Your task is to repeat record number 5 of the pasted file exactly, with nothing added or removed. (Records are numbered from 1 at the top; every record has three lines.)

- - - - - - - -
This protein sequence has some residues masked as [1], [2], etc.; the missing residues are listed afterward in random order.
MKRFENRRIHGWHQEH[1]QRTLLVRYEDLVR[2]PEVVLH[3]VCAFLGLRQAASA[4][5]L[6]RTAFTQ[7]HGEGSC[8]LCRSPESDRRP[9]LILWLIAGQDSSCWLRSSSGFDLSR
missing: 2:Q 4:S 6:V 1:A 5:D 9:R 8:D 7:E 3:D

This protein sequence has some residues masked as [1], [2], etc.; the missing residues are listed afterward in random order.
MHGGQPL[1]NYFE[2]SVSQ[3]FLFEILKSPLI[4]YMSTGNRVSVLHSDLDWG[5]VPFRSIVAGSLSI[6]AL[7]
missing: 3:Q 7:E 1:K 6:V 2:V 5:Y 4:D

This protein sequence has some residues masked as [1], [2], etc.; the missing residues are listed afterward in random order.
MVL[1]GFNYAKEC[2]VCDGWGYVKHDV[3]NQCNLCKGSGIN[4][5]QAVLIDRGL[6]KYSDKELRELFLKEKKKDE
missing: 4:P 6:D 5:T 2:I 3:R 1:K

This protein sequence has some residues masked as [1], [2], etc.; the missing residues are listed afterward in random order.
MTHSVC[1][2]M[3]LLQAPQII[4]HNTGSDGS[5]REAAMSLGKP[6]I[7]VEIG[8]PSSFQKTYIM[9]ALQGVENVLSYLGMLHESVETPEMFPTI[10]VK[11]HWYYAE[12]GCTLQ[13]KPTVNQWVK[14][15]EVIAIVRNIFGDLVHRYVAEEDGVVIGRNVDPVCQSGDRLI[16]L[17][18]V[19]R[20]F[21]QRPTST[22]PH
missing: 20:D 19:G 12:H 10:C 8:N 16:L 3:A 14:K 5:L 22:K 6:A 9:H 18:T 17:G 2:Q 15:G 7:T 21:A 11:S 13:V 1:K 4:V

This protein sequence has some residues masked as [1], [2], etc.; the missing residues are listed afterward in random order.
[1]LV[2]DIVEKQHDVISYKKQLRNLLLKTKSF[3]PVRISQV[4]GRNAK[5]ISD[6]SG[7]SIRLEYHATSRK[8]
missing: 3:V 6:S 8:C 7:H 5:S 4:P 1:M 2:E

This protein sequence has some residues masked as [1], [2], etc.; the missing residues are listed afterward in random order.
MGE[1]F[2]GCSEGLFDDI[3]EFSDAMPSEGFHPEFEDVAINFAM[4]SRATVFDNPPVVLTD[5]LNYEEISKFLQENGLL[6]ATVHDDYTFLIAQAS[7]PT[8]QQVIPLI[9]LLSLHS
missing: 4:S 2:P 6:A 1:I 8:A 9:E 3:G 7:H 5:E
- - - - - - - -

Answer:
This protein sequence has some residues masked as [1], [2], etc.; the missing residues are listed afterward in random order.
[1]LV[2]DIVEKQHDVISYKKQLRNLLLKTKSF[3]PVRISQV[4]GRNAK[5]ISD[6]SG[7]SIRLEYHATSRK[8]
missing: 3:V 6:S 8:C 7:H 5:S 4:P 1:M 2:E